By Yelin Jung
Vintage Voices and the James Hollister Wellness Foundation each won the $5,000 grand prize at the annual final round of the Do Good Challenge, April 26 at the Clarice Smith Performing Arts Center.
Vintage Voices, a campus organization that performs nostalgic songs for homebound senior citizens to sing along to, stemmed from the idea of donating iPods to senior living communities. The prize money will go toward funding for future related philanthropy work.
According to Vintages Voices President Becky Goodridge, a junior hearing and speech, psychology double major, said listening to music triggers good memories, leading to reduced loneliness and an increase in positivity.
Vintage Voices has performed at seven senior residences, Goodridge said. After each performance, the group provides iPods for the residents, so that they can listen to their favorite music on their own.
“Faculty trains [residents] on how to use them, and then they can use them whenever they want,” Goodridge said.
Goodridge’s favorite part of their visits is hearing the stories and wisdom that residents have collected over the years. She also enjoys watching them dance and sing along during performances.
“Some residents can’t necessarily get up, but afterward, they tell us something like, ‘This just made my day,'” said Goodridge, adding that residents don’t get to see youthful visitors very often. “I think the biggest part that makes the difference is just being there for them.”
It’s a good feeling, seeing the reactions on residents’ faces when they come to perform, said freshman biology major and Vintage Voices member Thanuri Navarathana.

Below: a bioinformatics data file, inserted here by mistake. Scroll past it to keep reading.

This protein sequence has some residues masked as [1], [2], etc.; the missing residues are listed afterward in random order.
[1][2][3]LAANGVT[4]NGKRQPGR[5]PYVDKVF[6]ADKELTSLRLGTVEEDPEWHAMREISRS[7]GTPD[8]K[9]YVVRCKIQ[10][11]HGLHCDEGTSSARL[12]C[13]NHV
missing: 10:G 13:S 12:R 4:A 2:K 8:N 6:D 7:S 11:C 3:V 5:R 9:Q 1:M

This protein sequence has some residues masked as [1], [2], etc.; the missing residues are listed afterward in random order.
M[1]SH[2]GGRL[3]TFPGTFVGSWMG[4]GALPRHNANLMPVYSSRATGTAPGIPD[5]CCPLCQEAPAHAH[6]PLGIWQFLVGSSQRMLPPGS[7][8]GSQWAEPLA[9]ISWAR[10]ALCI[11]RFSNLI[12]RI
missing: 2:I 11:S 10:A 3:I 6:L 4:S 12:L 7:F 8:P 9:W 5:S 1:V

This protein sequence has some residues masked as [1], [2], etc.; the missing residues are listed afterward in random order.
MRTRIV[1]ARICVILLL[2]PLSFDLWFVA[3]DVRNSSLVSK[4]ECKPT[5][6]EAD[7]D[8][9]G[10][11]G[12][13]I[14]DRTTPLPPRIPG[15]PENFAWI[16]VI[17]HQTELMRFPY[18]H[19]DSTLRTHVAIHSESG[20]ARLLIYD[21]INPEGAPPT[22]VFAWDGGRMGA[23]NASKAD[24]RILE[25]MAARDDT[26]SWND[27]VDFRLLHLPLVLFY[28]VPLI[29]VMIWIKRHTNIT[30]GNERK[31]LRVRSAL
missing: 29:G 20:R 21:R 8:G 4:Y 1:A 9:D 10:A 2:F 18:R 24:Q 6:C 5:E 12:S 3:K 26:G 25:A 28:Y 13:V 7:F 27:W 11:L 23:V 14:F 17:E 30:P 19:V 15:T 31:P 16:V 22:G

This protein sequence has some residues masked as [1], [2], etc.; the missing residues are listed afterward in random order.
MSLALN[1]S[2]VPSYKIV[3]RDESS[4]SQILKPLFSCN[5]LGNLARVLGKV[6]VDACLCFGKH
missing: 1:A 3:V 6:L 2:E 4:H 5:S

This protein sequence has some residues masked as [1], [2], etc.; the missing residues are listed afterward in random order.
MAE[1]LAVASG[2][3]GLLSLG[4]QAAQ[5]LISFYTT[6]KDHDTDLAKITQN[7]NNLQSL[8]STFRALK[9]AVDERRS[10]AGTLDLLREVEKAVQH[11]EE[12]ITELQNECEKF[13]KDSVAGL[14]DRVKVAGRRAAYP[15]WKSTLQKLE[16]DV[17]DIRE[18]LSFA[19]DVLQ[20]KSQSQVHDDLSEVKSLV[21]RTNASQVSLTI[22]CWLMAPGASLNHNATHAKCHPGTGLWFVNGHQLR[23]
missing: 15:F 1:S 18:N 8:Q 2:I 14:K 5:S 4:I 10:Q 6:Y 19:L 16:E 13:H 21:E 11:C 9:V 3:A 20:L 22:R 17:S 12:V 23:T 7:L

“One memory I have is of an old man who was doesn’t usually come out to events,” Navarathana said. “He stayed after and talked with us for 20 minutes, then followed us outside to say goodbye. It was very sweet.”
According to senior anthropology major Rachel Beiser, events like the Do Good Challenge raises awareness for college students about senior care and the aging society.
“Not only does it encourage and motivate innovative students to think about social entrepreneurship and different ways of helping address problems in society,” Beiser said. “It also helps share the different projects and venture that students are working on with other members of the community.”
Goodridge adds that the Do Good Challenge can encourage people to get involved in social activities.
“This is about more than just a music, this is about Alzheimer’s, dementia, anxiety and depression,” Goodridge said. “This is about the real people — our grandparents, parents, relatives — and maybe one day even you and me.”